How We Developed Our Own Billing System
Some time ago, we decided to launch our video surveillance service for those customers who wanted to quickly get a ready-made infrastructure. Some of our end users wanted to connect the cameras to the cloud, and not to the local DVR, and we didn’t have something to offer them yet. Besides, we were approached by large telecom operators with a request to demonstrate the operation of the solution from the moment of purchasing the camera to the moment of debiting money from a bank card for using the video surveillance service. We needed a base for such a demonstration. As a result, we prepared a distributed network of servers, installed our software on them, and started connecting subscribers to it.
Initially, we set a fixed cost for using our cloud, but then it turned out that this did not work as some customers were profitable at the set price, and some are not. We had to do something about it.
First of all, we tried to consider the statistics of resource consumption and to bill based on how much of the footage the camera recorded for each individual customer. It was a very time-consuming job that clearly needed to be automated. In addition, for new customers, we began to offer individual rates, which also led to the emergence of new tasks to ensure settlements with customers. It became obvious that we needed to connect a billing system.
There were already well-known solutions with integration APIs on the market that we could try for ourselves, and we decided to start with this. We conducted many tests and identified problems that could not be solved:
No cameras in the ready-made billing system. The fee is associated with cameras, and cameras form billing units for which the subscriber pays a monthly fee, so billing cannot function without such an essential detail.
Inability to configure adaptable billing for different access levels. By launching a video surveillance cloud, we identified three access levels: system administrator, customer cloud administrator, and customer cloud subscriber. For each of these three levels, billing must be adapted primarily in terms of the information displayed.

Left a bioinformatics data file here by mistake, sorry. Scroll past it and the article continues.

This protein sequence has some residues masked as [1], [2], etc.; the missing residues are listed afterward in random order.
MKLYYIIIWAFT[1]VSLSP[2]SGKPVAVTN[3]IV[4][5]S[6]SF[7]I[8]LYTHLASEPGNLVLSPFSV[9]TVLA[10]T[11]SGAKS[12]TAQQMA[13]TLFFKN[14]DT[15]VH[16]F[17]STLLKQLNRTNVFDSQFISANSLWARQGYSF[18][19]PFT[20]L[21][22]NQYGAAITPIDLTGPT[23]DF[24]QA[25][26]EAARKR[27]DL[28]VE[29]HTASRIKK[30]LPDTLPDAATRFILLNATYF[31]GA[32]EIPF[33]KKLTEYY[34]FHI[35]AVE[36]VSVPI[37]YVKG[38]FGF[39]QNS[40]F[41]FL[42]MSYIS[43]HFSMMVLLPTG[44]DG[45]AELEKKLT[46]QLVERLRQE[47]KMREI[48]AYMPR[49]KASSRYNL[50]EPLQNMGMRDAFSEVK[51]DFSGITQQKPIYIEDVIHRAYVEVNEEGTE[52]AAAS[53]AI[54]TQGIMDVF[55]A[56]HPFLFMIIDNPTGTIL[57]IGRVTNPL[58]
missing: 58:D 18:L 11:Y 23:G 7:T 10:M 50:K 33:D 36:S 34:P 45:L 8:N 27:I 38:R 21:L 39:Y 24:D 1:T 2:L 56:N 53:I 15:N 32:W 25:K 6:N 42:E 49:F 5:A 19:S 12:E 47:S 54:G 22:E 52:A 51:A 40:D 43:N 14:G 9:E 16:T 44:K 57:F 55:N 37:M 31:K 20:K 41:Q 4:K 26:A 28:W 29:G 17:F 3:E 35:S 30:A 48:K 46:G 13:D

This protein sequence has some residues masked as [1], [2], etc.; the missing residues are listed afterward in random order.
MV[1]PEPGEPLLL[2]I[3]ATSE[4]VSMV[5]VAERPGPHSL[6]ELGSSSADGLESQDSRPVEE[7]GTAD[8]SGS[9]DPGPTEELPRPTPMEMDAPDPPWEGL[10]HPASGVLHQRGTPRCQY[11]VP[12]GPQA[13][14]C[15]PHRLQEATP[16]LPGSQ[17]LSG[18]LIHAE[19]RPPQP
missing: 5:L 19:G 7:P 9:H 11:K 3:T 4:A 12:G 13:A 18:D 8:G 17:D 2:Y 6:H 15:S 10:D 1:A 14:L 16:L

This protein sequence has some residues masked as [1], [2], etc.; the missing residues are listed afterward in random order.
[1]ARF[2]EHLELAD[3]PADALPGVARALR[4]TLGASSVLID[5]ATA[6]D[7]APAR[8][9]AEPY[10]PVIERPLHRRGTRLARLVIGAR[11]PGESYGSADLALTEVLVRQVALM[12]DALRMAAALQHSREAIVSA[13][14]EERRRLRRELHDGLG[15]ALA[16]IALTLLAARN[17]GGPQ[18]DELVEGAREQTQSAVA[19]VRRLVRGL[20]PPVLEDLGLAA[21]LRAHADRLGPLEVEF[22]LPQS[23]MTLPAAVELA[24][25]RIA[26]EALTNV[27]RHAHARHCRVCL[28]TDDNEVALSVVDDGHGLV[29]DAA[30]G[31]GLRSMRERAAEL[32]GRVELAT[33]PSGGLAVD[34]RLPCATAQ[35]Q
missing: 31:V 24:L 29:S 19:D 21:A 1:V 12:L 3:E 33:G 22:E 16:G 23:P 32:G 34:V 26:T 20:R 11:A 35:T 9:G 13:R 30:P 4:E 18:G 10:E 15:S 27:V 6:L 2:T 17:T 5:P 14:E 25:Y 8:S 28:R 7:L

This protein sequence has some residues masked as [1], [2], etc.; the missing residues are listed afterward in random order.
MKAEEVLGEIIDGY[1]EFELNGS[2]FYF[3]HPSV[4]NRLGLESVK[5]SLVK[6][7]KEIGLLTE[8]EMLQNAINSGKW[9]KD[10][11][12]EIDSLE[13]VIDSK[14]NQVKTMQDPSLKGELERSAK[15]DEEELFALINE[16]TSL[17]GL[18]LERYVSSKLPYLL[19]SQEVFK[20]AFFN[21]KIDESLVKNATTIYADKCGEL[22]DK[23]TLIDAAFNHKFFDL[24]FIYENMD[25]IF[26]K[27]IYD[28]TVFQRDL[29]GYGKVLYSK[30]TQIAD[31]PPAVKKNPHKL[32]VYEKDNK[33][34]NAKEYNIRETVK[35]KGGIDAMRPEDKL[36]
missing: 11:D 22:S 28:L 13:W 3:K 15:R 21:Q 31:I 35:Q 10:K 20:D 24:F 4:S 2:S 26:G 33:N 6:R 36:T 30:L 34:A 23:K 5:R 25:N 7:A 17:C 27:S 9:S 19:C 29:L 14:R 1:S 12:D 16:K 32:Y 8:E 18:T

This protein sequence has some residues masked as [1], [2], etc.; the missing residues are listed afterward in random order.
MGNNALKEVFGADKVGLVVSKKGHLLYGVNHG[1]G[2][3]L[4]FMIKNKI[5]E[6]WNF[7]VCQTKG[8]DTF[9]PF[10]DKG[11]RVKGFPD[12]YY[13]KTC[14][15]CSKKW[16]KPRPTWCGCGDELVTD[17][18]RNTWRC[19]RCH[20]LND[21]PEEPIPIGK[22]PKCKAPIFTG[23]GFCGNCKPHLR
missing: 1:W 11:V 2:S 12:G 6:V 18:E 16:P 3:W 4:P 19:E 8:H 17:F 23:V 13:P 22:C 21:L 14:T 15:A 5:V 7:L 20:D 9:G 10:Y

No matter how hard we tried, we could not solve these significant problems for us with the help of ready-made solutions. After about two months of trying, we came to a simple solution: create our own billing system adapted to our business processes. Our team could do it, and, most importantly, we knew exactly what we needed from billing. Considerable time has passed since then, and now we are actively using our own billing.
Our Billing Features
We have built a hierarchical system of access levels with corresponding billing options.
So, billing administrators can:
Create services for our customers. A “service” is considered the feature of the service that we provide - for example, “1 day of motion-activated recording” or “video analytics for 1 channel”. Then telecom operators can combine the services received from us into tariff plans for their subscribers. For example, “7 days of recording traffic and capturing car license plates with a fixed monthly cost” is a custom tariff plan created by a customer. This tariff is based on the “1 day of recording” service multiplied by 7, with an additional fee for reading car license plates.
Create a cloud for the customer by specifying their username and selecting affordable rates. For each cloud, we can set discounts, appoint a responsible manager, monitor usage history, add users, cameras, tariffs, and so on.
Receive a report on the resources used and services provided, calculated automatically by the consumption of the services provided on each individual camera.
Manage the system user list. We can add our new administrators, accountants, and managers to the billing system. Each type of user will have access to a particular functionality.
Access a dashboard with current customer billing metrics
The cloud administrator can:
Create tariff plans for subscribers, combining the services provided by the service administrator.
See and manage the cloud subscriber list.
Create accounts for subscribers and assign responsible account managers.
Receive reports for each subscriber to prepare invoices for payment or transfer data to the payment gateway.
The subscriber themselves get the opportunity to see usage reports, which form the basis of the invoice issued by the operator.
In addition to these three categories, we introduced another one - referrals. This category cannot be found in any other billing system. The referrals are needed if the operator wants to increase their sales by attracting new customers, but does not want to add new employees. Referrals are third party agents who will bring new customers to operators for a percentage of sales. In billing, they can:
Create accounts for subscribers.
See a list of their created accounts.
See consumption statistics for created subscribers and the amount payable for the period.
In the future, the referral system will be further developed, additional levels will be added, and our customers will be able to build their own effective multi-level marketing structures that will bring additional profit.
We did the most difficult work and took into account all the nuances of the interaction of billing with our Flussonic Watcher, and now we are preparing an API for additional integration with customer’s billing, if necessary. And now we are happy to share our experience and test the capabilities of our billing system. Just write to us for access.
Chief Commercial Officer
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